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Desilt dam to end water crisis, says expert

By Erastus M Mulwa | Published Thu, March 16th 2017 at 00:00, Updated March 15th 2017 at 22:54 GMT +3
Lemi Muia (left), a climate expert, speaks to sand harvesters at Maruba Dam in Machakos County. [Photo: Erastus Mulwa/Standard]

Water shortage in Machakos town and its environs could be a thing of the past if silt is removed from a local dam.

Residents have been forced to rely on vendors who have been minting money from them by selling them the commodity at exorbitant prices.

The problem has been further compounded by the fact that the treatment plant of the local provider, Machakos Water and Sewerage Company, has been pumping water below its capacity. This has led to serious rationing of water, especially during dry spells.

However, a climate expert, Lemi Muia, who teaches geology at a local university, says the capacity of Maruba Dam will go up to about 40 billion litres from the current ten if all the silt is removed.

"The solution to the water crisis in the town lies in implementing interventions to boost the reservoir's water holding capacity to about four time and this should involve the community," Muia said yesterday.

He said water shortage in the town is not entirely as a result of climate change. "There has been an element of lapses or lack of a strategy to deal with siltation.

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"The capacity of Maruba Dam has not been exhausted. The dam has the potential backwash area of three kilometres. However, this space has been eaten up by silt," says Muia.

He said a recent survey by university students revealed massive sand deposits that if harvested, can be sold for billions of shillings.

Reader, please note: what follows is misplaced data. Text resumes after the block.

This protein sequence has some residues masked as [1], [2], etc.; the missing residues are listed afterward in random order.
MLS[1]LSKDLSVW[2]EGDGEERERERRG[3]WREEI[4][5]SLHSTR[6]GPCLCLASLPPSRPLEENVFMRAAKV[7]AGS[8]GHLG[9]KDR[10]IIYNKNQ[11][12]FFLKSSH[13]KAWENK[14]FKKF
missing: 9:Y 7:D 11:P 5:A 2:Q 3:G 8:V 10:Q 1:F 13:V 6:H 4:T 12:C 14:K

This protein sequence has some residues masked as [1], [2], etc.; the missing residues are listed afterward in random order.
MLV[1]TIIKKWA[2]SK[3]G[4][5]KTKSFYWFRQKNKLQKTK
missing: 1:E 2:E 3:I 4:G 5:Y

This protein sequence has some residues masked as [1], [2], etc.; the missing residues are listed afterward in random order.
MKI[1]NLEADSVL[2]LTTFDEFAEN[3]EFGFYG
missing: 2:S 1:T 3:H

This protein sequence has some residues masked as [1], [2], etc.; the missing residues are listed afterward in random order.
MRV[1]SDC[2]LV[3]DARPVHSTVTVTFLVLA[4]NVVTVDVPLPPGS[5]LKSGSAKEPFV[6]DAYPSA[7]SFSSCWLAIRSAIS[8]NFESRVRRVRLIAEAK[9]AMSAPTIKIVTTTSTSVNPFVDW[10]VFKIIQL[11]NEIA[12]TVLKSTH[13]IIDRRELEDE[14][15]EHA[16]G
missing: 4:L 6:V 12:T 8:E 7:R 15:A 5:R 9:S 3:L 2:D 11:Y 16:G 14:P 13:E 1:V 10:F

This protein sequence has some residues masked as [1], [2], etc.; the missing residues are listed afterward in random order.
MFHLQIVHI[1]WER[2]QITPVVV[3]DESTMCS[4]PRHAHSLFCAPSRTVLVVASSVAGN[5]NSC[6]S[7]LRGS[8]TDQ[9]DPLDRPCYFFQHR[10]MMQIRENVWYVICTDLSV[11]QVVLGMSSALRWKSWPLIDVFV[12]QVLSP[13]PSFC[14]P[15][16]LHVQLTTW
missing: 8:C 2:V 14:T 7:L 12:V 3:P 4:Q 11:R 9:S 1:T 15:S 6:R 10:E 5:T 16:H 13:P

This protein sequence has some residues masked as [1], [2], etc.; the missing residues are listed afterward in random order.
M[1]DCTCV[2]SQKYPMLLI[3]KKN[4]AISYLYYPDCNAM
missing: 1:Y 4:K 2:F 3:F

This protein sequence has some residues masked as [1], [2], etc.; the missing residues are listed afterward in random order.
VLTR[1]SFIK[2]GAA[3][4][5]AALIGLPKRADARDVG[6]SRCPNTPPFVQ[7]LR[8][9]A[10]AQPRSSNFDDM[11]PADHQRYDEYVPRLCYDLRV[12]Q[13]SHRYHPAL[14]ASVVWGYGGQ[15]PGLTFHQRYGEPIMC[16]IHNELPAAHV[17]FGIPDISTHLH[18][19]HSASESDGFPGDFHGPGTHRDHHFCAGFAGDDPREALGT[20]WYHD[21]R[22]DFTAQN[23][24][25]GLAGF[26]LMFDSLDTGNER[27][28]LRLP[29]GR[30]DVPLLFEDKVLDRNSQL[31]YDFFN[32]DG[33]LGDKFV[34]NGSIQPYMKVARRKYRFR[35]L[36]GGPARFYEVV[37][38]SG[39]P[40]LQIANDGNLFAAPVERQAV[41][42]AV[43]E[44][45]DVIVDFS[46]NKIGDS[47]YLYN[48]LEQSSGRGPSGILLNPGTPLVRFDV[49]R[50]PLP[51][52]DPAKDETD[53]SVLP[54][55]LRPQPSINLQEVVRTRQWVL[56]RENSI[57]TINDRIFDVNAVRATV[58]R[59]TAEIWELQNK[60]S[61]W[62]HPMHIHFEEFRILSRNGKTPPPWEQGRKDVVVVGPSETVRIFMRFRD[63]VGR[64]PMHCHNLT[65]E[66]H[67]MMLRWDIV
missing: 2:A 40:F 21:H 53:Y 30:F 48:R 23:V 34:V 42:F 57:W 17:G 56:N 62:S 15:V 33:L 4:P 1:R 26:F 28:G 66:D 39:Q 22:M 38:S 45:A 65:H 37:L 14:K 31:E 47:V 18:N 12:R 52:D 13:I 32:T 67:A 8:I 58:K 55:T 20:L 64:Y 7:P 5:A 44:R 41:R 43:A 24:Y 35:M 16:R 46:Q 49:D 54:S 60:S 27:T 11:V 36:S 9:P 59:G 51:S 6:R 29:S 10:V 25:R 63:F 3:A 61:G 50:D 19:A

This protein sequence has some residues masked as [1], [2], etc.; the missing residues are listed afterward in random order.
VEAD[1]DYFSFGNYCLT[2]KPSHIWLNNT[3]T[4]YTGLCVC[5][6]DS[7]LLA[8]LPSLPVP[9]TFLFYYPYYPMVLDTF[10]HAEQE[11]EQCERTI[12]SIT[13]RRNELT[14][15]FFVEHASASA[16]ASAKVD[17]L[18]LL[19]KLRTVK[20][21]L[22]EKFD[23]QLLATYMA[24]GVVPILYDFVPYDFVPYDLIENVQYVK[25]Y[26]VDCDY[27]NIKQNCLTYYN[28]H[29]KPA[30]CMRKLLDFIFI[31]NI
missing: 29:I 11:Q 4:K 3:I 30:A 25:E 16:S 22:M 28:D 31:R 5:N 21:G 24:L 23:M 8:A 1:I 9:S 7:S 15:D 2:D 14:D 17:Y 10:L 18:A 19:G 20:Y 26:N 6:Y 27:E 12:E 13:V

Muia said the dam has millions of tonnes of sand. "If the sand is sold to those constructing houses at the average cost per tonne, the county can make a cool Sh20 billion in extra revenue," says Muia.

"If the ready and high quality sand is exploited, it will free up water storage space that will see the reservoir's capacity go up about four times."

Meanwhile, to ease the water shortage further, the expert urged the county government to consider employing what he referred to as Road Runoff Harvesting (RRH) programme which will see tarmacked road used to tap rain water which will later be treated and used even for domestic purposes.

"Surface runoff will be channelled to designed drainage systems along the road and directed to the dam via a super underground low-cost duct. This idea is becoming increasingly crucial in arid and semi-arid lands."

"If supplemented by boreholes, it'll ensure the town and its environs have water at all times," Muia said.

Muia termed using water from Maruba Dam to irrigate grass at the nearby Machakos People's Park and flower beds along the Machakos-Nairobi highway a wrong idea because the dam does not have enough water.

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